Showing posts from September, 2017

US carrier Ronald Reagan navigates South China Sea as North Korea tensions mount

As the commanders of the largest US warship in Asia seek to maintain operational readiness amid protracted tensions over North Korea, they find themselves keeping one eye on China, too.

On Saturday, as F-18 Super Hornet jet fighters roared from the decks of the USS Ronald Reagan aircraft carrier during routine drills deep in the South China Sea, two Chinese frigates maintained a constant line-of-sight vigil. Officers on the Japanese-based Reagan described frequent close quarter surveillance from the ships of the People’s Liberation Army Navy in international waters. Sometimes, they said, Chinese vessels steam in to check out the carrier en route to other destinations. Other times, Chinese frigates linger for days within the screen of U.S. ships and planes that protect the Reagan – Washington’s only carrier-based outside America.

At times, the carrier crew, to ensure safe passage, will alert their uninvited Chinese escorts, should the Reagan sharply alter course, officers said. “We’ve …

Why Is Qatar Building a Massive Air Force?

The tiny Gulf nation of Qatar has launched a massive buildup of air power for an unclear purpose. The latest development in this saga came in September, when British Defense Secretary of Defense Michael Fallon and Qatari Defense Secretary Khalid bin Mohammed al Attiyah signed a Letter of Intent for Doha to purchase twenty-four Eurofighter Typhoon aircraft from London. That came on the heels of Qatar announcing a deal to purchase thirty-six Boeing F-15 Qatar Advanced-variant Eagles from the United States for a reported $12 billion. And in 2015, Qatar signed a $7.5 billion deal with France to purchase twenty-four Dassault Rafale fighter jets, MBDA missiles, as well as pilot and support personnel training.

What makes these deals particularly shocking is how much of an increase they represent from what the Qatari Air Force currently fields. Despite hosting a large U.S. air base, Qatar itself has primarily relied on twelve aging Dassault Mirage 2000-5 fighters. Thus, the eighty-four differ…

The U.S. Army Howitzer is now firing 5,000 MPH high tech projectiles

An Army Howitzer is now firing a 5,000-miles per hour, high-tech, electromagnetic Hyper Velocity Projectile, initially developed as a Navy weapon, an effort to fast-track increasing lethal and effective weapons to warzones and key strategic locations, Pentagon officials said. Overall, the Pentagon is accelerating developmental testing of its high-tech, long-range Electro-Magnetic Rail Gun by expanding the platforms from which it might fire and potentially postponing an upcoming at-sea demonstration of the weapon, Pentagon and Navy officials told Scout Warrior. While initially conceived of and developed for the Navy’s emerging Rail Gun Weapon, the Pentagon and Army are now firing the Hyper Velocity Projectile from an Army Howitzer in order to potential harness near-term weapons ability, increase the scope, lethality and range ability to accelerate combat deployment of the lethal, high-speed round. The rail gun uses an electromagnetic current to fire a kinetic energy warhead up to 100 m…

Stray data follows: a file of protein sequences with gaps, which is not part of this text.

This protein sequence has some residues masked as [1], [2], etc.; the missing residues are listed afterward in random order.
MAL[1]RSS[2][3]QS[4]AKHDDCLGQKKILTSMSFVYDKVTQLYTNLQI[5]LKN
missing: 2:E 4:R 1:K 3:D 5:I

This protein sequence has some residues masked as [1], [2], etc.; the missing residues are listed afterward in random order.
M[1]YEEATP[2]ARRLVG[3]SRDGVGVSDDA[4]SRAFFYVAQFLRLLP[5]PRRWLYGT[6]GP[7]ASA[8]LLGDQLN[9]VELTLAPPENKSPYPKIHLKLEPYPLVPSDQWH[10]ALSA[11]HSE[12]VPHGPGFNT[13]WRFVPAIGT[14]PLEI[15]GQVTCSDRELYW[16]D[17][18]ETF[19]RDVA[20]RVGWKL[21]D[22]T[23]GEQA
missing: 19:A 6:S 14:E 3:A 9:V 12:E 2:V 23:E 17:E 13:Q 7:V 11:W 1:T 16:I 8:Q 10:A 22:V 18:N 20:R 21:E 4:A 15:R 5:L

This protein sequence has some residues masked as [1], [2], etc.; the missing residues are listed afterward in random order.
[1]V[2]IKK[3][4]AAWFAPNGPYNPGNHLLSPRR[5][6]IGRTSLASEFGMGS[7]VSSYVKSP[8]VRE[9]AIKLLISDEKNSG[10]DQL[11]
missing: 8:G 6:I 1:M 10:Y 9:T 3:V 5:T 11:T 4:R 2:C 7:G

Can North Korea shoot down a US military aircraft ?

At a news conference in New York on Monday, North Korea’s foreign minister accused U.S. President Donald Trump of declaring war via Twitter, and the minister threatened to shoot down U.S. Air Force bombers conducting flights near the Korean Peninsula. Ri Yong Ho told reporters that his country “reserves the right to shoot down United States strategic bombers even when they’re not yet inside the airspace border of our country.” His comments come in the wake of a war of words between both countries over North Korea’s ballistic missile and nuclear weapons program. The conference came after a Sept. 23 flight over international waters “east of North Korea” by U.S. Air Force B-1B Lancer bombers, escorted by F-15C jets, that U.S. Pacific Command said was the “farthest north of the Demilitarized Zone (DMZ) any U.S. fighter or bomber aircraft have flown off North Korea’s coast in the 21st century.” According to South Korean media citing sources from the country’s intelligence services, the ro…

Russian defense company shows off ‘flying car’ ( VIDEO INCLUDED )

Russian defense manufacturer Kalashnikov has unveiled a one-manned “flying car.” Popular Mechanics reports that the car is operated by 16 sets of rotors with a gridlike structure, is powered by electricity and is controlled using two joysticks. The final product will potentially be covered by a white shell that will still expose the rotors. Kalashnikov is part of Russian defense firm Rostec and develops military small arms such as AK-47s and sniper rifles, AI driven robots and autonomous weapons, neural network-based weapon systems, and guided artillery rounds. Russia Today reports that Kalashnikov has not specified whether the vehicle will primarily be use by civilians, the military or both.